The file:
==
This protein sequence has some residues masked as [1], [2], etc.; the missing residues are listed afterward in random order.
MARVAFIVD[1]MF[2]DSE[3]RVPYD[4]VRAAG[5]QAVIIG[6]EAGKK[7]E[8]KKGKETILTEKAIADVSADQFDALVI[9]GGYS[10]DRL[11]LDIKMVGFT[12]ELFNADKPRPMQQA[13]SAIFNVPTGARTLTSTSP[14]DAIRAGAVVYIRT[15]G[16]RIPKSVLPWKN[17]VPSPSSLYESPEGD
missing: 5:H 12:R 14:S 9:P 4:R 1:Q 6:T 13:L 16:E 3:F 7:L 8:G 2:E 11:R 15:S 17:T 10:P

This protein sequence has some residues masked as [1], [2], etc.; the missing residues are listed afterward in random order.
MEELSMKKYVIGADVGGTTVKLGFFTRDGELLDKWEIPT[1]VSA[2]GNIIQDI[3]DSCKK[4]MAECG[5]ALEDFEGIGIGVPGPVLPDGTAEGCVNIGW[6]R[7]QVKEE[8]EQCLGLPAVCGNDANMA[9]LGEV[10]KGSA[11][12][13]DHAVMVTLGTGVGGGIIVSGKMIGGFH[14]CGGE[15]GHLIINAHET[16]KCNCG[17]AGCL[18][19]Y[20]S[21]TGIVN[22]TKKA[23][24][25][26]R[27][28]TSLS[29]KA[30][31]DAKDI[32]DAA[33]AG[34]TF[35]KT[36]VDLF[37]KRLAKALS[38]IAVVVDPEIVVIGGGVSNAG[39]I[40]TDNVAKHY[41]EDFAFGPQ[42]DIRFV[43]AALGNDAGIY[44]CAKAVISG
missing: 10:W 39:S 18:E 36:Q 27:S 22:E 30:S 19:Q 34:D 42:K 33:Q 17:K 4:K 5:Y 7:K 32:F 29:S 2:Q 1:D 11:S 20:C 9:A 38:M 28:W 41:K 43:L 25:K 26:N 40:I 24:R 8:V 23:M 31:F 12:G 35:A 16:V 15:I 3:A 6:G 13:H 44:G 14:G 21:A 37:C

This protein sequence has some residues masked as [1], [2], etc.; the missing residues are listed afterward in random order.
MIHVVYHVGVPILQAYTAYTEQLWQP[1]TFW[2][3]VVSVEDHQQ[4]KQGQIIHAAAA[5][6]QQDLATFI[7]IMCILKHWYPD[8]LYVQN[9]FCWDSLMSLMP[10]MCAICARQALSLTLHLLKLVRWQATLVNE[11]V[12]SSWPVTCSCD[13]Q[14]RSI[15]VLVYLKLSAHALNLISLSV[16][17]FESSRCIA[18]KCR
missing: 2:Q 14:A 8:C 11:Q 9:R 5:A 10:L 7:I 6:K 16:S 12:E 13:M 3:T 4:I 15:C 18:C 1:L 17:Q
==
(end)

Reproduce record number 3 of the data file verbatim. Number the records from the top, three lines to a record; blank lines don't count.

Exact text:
This protein sequence has some residues masked as [1], [2], etc.; the missing residues are listed afterward in random order.
MIHVVYHVGVPILQAYTAYTEQLWQP[1]TFW[2][3]VVSVEDHQQ[4]KQGQIIHAAAA[5][6]QQDLATFI[7]IMCILKHWYPD[8]LYVQN[9]FCWDSLMSLMP[10]MCAICARQALSLTLHLLKLVRWQATLVNE[11]V[12]SSWPVTCSCD[13]Q[14]RSI[15]VLVYLKLSAHALNLISLSV[16][17]FESSRCIA[18]KCR
missing: 2:Q 14:A 8:C 11:Q 9:R 5:A 10:L 7:I 6:K 16:S 12:E 13:M 3:T 4:I 15:C 18:C 1:L 17:Q